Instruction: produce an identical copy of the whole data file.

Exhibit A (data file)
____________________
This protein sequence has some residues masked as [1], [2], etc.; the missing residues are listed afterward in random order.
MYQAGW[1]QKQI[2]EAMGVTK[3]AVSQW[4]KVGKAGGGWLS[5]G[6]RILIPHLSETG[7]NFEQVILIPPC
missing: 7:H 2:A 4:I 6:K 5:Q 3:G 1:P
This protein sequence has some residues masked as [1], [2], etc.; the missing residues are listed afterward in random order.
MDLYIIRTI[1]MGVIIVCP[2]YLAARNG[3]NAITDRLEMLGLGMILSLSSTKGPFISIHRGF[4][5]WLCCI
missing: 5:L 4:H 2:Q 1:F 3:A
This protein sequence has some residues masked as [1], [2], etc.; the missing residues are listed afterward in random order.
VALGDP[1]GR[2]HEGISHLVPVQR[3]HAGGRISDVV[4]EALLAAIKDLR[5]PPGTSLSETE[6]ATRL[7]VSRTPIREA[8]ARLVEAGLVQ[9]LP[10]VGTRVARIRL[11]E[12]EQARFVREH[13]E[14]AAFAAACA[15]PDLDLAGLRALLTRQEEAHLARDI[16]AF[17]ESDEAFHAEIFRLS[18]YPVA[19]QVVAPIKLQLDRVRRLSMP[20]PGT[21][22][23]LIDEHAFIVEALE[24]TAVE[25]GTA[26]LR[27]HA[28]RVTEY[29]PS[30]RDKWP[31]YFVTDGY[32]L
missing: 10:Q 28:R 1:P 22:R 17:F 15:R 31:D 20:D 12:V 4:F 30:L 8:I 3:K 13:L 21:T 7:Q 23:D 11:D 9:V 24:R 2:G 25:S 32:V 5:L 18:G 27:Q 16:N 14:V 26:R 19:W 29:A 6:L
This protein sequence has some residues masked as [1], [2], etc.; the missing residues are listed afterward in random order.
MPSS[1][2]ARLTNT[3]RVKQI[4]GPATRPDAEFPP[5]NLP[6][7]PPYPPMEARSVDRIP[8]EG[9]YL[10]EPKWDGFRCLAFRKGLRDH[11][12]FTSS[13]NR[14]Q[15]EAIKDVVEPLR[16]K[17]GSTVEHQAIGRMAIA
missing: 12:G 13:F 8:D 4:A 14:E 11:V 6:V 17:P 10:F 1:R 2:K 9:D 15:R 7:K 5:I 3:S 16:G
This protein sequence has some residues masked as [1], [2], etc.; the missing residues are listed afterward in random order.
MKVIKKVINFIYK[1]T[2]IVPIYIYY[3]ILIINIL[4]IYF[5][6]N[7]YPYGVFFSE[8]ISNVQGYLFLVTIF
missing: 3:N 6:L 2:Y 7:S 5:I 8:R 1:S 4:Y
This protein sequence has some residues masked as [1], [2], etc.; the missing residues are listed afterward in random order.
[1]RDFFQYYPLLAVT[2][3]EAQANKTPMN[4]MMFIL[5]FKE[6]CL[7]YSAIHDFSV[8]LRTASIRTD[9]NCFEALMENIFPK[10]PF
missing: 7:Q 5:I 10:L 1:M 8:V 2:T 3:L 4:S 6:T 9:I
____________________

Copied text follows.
This protein sequence has some residues masked as [1], [2], etc.; the missing residues are listed afterward in random order.
MYQAGW[1]QKQI[2]EAMGVTK[3]AVSQW[4]KVGKAGGGWLS[5]G[6]RILIPHLSETG[7]NFEQVILIPPC
missing: 7:H 2:A 4:I 6:K 5:Q 3:G 1:P
This protein sequence has some residues masked as [1], [2], etc.; the missing residues are listed afterward in random order.
MDLYIIRTI[1]MGVIIVCP[2]YLAARNG[3]NAITDRLEMLGLGMILSLSSTKGPFISIHRGF[4][5]WLCCI
missing: 5:L 4:H 2:Q 1:F 3:A
This protein sequence has some residues masked as [1], [2], etc.; the missing residues are listed afterward in random order.
VALGDP[1]GR[2]HEGISHLVPVQR[3]HAGGRISDVV[4]EALLAAIKDLR[5]PPGTSLSETE[6]ATRL[7]VSRTPIREA[8]ARLVEAGLVQ[9]LP[10]VGTRVARIRL[11]E[12]EQARFVREH[13]E[14]AAFAAACA[15]PDLDLAGLRALLTRQEEAHLARDI[16]AF[17]ESDEAFHAEIFRLS[18]YPVA[19]QVVAPIKLQLDRVRRLSMP[20]PGT[21][22][23]LIDEHAFIVEALE[24]TAVE[25]GTA[26]LR[27]HA[28]RVTEY[29]PS[30]RDKWP[31]YFVTDGY[32]L
missing: 10:Q 28:R 1:P 22:R 17:F 15:R 31:D 20:D 12:V 4:F 30:L 8:I 3:K 13:L 21:T 7:Q 23:D 11:D 9:V 24:R 2:G 25:S 32:V 5:L 18:G 27:Q 16:N 14:V 26:R 19:W 29:A 6:L
This protein sequence has some residues masked as [1], [2], etc.; the missing residues are listed afterward in random order.
MPSS[1][2]ARLTNT[3]RVKQI[4]GPATRPDAEFPP[5]NLP[6][7]PPYPPMEARSVDRIP[8]EG[9]YL[10]EPKWDGFRCLAFRKGLRDH[11][12]FTSS[13]NR[14]Q[15]EAIKDVVEPLR[16]K[17]GSTVEHQAIGRMAIA
missing: 12:G 13:F 8:D 4:A 14:E 11:V 6:V 17:P 10:F 1:R 2:K 9:D 15:R 7:K 5:I 3:S 16:G
This protein sequence has some residues masked as [1], [2], etc.; the missing residues are listed afterward in random order.
MKVIKKVINFIYK[1]T[2]IVPIYIYY[3]ILIINIL[4]IYF[5][6]N[7]YPYGVFFSE[8]ISNVQGYLFLVTIF
missing: 3:N 6:L 2:Y 7:S 5:I 8:R 1:S 4:Y
This protein sequence has some residues masked as [1], [2], etc.; the missing residues are listed afterward in random order.
[1]RDFFQYYPLLAVT[2][3]EAQANKTPMN[4]MMFIL[5]FKE[6]CL[7]YSAIHDFSV[8]LRTASIRTD[9]NCFEALMENIFPK[10]PF
missing: 7:Q 5:I 10:L 1:M 8:V 2:T 3:L 4:S 6:T 9:I